I do take exception to the statement "there is no one you will ever under any circumstances have to look in the eye know that you failed them." With regard to "earthcare," even though I am not clear or agree on all of the issues under that category, I do look in the eyes of my children, ages 37-44, and especially the eyes of my grandchildren, ages 4-11, and truly am concerned what the earth will be like when they reach adulthood. My concern about "failing" them is that when the effects of the current situation are felt there will be much more drastic measures required.
I also believe that many of the issues of racism and possibly even sexism (having to do with power/control) have to do with "environmental/energy" greed.
However, I do agree that often racism and sexism are much more directly related to an individual's daily activity than others. I once heard a story about a minister who in raising certain issues was admonished for going from preaching to meddling. I think this may well be applicable to the reason for some of the concerns discussed here. I think we often resist "meddling" and prefer "preaching."
Yeah, I love that video, though I've seen it a few times now and it makes me cry every time.
I think some of it depends on how tuned in you are in the first place (not like how good a person you are, we are all tuned in differently to different things) - I sort of theoretically know that sort of thing happens, but to see it in action, and to see that white people usually do nothing even when it's THAT BAD is literally sickening. So for many people, just being shown that level of horror is horrifying, that's as far as they get. The more you walk through the world completely aware of that horror, the more you see how wonderful it is that one white person out of, what did they say, 100?) reacted as if it were her problem too (that's sort of how I see being a really good ally - when you own the problem as yours even if it's not targeted at you.- not in a bossy, taking over sort of way, but just as if you can't stand it either, as if the other person is family, I don't know, I can't quite put my finger on it, and every way I try to say it sounds wrong.)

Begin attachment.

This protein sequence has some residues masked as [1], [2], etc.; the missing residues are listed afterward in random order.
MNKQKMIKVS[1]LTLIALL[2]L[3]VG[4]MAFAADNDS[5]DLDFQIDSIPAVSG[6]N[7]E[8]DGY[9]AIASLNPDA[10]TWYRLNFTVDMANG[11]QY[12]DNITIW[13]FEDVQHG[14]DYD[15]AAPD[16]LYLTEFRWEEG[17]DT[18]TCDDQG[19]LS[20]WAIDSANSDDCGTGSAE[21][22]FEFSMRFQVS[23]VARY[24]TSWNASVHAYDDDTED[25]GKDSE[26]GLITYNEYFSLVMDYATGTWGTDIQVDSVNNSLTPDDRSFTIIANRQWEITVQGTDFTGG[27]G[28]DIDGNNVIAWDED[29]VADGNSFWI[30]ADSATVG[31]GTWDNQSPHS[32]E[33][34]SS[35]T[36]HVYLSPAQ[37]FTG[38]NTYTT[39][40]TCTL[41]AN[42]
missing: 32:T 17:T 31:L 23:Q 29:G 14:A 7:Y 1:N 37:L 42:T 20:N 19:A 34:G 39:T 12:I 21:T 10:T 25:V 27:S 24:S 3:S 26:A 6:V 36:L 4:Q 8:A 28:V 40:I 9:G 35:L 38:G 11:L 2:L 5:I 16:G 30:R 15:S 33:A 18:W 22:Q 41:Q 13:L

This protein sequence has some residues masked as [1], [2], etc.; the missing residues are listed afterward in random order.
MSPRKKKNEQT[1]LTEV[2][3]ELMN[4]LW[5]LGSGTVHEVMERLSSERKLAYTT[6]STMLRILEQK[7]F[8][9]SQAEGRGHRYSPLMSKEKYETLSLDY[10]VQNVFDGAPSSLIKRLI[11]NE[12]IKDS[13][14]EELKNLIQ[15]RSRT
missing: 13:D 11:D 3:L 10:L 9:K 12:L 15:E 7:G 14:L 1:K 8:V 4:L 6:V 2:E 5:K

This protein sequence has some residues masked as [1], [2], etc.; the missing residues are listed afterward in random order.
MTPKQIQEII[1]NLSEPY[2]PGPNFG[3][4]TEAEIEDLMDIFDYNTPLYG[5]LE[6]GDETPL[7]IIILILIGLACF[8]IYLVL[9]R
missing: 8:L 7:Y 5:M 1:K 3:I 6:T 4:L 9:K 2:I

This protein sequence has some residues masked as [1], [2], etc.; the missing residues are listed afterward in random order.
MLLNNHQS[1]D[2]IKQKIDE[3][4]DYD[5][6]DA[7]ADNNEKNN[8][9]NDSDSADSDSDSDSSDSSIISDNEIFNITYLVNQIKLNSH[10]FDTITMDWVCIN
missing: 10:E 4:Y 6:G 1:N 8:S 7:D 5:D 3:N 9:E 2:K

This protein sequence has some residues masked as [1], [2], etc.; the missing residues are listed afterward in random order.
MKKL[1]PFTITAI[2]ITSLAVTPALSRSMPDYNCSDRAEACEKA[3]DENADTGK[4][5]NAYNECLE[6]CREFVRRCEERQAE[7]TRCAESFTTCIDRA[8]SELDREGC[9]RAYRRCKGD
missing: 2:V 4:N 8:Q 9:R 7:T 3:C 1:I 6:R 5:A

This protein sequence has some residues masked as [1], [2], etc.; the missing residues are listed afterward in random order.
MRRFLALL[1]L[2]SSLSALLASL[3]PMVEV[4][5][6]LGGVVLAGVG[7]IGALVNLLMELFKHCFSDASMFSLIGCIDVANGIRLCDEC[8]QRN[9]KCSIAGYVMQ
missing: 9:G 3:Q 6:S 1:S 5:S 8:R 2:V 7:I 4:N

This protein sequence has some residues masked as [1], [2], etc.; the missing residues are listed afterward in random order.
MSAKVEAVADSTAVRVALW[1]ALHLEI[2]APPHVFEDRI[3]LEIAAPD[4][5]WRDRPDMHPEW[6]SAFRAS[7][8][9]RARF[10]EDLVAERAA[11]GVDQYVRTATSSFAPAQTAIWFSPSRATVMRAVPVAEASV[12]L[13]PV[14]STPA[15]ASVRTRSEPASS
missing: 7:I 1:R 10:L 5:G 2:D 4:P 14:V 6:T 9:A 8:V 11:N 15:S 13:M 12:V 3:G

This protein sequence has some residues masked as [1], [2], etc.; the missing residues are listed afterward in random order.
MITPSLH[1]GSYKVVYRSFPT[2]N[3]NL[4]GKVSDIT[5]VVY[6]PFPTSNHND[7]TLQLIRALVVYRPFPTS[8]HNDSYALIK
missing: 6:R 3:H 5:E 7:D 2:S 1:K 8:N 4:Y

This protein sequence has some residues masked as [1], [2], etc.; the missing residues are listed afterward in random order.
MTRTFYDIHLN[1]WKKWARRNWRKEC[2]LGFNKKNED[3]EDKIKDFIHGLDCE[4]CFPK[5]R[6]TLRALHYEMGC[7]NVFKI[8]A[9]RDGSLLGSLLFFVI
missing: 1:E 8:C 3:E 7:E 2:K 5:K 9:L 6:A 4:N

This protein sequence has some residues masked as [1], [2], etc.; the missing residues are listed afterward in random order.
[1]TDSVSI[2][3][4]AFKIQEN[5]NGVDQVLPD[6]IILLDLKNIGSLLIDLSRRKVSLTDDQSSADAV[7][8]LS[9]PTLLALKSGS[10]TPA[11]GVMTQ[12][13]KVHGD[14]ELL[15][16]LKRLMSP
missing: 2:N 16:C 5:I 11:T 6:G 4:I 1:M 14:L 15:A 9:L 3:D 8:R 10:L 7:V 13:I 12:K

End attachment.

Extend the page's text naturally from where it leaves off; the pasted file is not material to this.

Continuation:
I know that I have done nothing in "less extreme" cases - I have certainly watched people of color being put into cop cars without asking questions - because there's an authority figure, right? and what am I supposed to do? Because legally the cops should only be taking them away if they "deserve it" - right?
I think that's a great idea, and I will start doing it too!
Tom, I sort of knew someone would say something like that, but didn't have the energy to cover it while I was writing before.
Of course in a very real way, you are right. Some of it is that many of the people who's eyes we're talking about looking in are implicated too, AND it's everybody, and lots of people don't realize it yet. At some point the proverbial shit will hit the fan. Maybe we'll still be around to look in the next generation's eyes as it happens, maybe not.